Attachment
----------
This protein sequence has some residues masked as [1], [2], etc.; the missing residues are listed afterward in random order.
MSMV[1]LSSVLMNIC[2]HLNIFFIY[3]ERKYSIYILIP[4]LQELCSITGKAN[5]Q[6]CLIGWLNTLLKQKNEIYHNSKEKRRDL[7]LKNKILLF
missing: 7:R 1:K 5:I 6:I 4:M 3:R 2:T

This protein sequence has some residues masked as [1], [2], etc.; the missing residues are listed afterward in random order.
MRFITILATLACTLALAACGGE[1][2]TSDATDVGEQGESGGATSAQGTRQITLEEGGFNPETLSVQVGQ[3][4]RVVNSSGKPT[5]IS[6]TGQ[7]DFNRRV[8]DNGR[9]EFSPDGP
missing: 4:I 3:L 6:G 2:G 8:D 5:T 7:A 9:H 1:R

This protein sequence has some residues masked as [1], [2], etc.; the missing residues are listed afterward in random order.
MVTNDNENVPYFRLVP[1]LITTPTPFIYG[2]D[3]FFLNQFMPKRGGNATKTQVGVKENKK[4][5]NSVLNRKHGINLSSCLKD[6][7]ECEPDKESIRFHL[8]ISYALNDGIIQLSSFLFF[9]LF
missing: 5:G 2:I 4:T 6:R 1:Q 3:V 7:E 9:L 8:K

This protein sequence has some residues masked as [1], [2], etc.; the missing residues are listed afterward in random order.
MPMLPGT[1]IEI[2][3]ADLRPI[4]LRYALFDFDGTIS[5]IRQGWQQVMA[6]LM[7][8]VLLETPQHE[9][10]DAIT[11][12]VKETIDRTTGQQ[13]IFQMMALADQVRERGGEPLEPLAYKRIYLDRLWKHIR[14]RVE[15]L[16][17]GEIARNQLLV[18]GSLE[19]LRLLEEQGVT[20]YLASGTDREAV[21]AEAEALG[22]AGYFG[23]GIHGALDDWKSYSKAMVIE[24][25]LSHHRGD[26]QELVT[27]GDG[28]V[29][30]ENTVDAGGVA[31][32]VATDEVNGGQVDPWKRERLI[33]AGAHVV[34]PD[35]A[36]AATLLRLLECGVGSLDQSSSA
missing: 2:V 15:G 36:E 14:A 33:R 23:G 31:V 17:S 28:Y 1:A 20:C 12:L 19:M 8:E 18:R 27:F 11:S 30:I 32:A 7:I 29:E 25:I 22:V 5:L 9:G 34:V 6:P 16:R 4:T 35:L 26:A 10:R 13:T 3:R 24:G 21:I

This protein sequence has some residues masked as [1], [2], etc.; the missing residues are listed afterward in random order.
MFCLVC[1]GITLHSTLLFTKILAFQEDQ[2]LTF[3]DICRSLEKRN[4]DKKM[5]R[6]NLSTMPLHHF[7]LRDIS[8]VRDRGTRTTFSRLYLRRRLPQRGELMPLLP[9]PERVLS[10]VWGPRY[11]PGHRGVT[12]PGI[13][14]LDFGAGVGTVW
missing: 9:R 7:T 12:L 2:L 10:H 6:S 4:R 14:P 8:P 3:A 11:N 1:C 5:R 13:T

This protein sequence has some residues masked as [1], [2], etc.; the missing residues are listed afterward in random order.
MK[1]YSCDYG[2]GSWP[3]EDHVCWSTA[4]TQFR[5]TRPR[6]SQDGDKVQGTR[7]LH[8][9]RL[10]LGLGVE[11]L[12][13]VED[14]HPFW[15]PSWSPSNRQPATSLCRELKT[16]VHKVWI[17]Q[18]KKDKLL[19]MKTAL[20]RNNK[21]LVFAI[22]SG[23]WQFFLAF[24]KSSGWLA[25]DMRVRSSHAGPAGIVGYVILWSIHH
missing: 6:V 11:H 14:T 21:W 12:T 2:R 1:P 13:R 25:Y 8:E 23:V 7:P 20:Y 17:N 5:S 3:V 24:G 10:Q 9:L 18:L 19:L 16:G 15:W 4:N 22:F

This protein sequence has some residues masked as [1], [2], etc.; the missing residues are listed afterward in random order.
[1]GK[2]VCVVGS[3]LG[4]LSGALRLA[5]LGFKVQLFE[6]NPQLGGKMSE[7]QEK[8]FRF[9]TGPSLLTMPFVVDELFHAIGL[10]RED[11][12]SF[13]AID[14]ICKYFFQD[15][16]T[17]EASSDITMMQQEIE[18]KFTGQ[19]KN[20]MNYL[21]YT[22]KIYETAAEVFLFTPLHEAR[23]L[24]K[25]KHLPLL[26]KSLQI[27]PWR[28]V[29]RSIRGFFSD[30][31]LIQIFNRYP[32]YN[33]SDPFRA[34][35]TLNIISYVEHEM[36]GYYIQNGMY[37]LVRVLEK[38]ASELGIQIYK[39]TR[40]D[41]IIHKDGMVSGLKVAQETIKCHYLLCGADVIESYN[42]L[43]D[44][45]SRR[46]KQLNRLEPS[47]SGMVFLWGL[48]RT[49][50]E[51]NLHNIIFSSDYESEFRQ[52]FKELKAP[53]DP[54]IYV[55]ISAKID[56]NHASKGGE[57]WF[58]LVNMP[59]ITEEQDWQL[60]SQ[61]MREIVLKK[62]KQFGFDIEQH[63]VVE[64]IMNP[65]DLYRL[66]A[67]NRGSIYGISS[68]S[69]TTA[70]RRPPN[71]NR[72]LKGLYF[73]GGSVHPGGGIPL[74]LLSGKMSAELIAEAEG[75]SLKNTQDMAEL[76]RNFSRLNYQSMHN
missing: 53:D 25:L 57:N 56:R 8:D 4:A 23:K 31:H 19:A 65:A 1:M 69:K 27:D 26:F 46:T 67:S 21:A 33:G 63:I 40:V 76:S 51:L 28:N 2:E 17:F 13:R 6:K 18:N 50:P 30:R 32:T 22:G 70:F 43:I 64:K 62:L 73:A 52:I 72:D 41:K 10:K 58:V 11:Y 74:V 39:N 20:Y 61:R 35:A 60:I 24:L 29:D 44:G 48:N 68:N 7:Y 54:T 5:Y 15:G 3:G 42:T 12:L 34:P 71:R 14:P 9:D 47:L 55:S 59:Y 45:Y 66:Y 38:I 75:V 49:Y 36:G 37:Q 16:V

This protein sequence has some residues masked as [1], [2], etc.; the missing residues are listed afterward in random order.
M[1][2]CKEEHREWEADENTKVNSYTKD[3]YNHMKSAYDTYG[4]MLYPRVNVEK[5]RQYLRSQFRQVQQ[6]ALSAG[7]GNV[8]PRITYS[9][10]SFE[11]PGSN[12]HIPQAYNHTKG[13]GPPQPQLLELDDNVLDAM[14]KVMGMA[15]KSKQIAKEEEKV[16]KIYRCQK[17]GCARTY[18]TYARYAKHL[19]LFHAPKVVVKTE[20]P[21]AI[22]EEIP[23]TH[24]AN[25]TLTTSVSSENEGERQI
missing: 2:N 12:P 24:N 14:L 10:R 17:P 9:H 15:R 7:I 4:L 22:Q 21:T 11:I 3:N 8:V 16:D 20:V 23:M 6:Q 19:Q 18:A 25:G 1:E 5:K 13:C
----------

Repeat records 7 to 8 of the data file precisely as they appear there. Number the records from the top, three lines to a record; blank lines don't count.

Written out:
This protein sequence has some residues masked as [1], [2], etc.; the missing residues are listed afterward in random order.
[1]GK[2]VCVVGS[3]LG[4]LSGALRLA[5]LGFKVQLFE[6]NPQLGGKMSE[7]QEK[8]FRF[9]TGPSLLTMPFVVDELFHAIGL[10]RED[11][12]SF[13]AID[14]ICKYFFQD[15][16]T[17]EASSDITMMQQEIE[18]KFTGQ[19]KN[20]MNYL[21]YT[22]KIYETAAEVFLFTPLHEAR[23]L[24]K[25]KHLPLL[26]KSLQI[27]PWR[28]V[29]RSIRGFFSD[30][31]LIQIFNRYP[32]YN[33]SDPFRA[34][35]TLNIISYVEHEM[36]GYYIQNGMY[37]LVRVLEK[38]ASELGIQIYK[39]TR[40]D[41]IIHKDGMVSGLKVAQETIKCHYLLCGADVIESYN[42]L[43]D[44][45]SRR[46]KQLNRLEPS[47]SGMVFLWGL[48]RT[49][50]E[51]NLHNIIFSSDYESEFRQ[52]FKELKAP[53]DP[54]IYV[55]ISAKID[56]NHASKGGE[57]WF[58]LVNMP[59]ITEEQDWQL[60]SQ[61]MREIVLKK[62]KQFGFDIEQH[63]VVE[64]IMNP[65]DLYRL[66]A[67]NRGSIYGISS[68]S[69]TTA[70]RRPPN[71]NR[72]LKGLYF[73]GGSVHPGGGIPL[74]LLSGKMSAELIAEAEG[75]SLKNTQDMAEL[76]RNFSRLNYQSMHN
missing: 53:D 25:L 57:N 56:R 8:D 4:A 23:K 31:H 19:A 65:A 1:M 69:K 27:D 26:F 46:T 67:S 21:A 33:G 63:I 40:V 76:S 51:L 28:N 2:E 17:F 13:R 6:K 18:N 50:P 30:R 32:T 22:G 70:F 43:I 64:K 62:L 73:A 52:I 72:D 41:K 10:K 58:V 11:Y 74:V 39:N 20:Y 61:R 35:A 60:I 24:L 29:D 44:G 48:N 68:N 7:Y 54:T 5:Y 15:G 3:G 42:T 12:L 34:P 71:R 14:P 9:D 47:L 55:S 59:Y 45:Y 66:Y 38:I 75:V 49:Y 36:G 37:Q 16:V

This protein sequence has some residues masked as [1], [2], etc.; the missing residues are listed afterward in random order.
M[1][2]CKEEHREWEADENTKVNSYTKD[3]YNHMKSAYDTYG[4]MLYPRVNVEK[5]RQYLRSQFRQVQQ[6]ALSAG[7]GNV[8]PRITYS[9][10]SFE[11]PGSN[12]HIPQAYNHTKG[13]GPPQPQLLELDDNVLDAM[14]KVMGMA[15]KSKQIAKEEEKV[16]KIYRCQK[17]GCARTY[18]TYARYAKHL[19]LFHAPKVVVKTE[20]P[21]AI[22]EEIP[23]TH[24]AN[25]TLTTSVSSENEGERQI
missing: 2:N 12:P 24:N 14:L 10:R 17:P 9:H 15:R 7:I 4:L 22:Q 21:T 11:I 3:N 8:V 16:D 20:V 23:M 6:Q 19:Q 18:A 25:G 1:E 5:K 13:C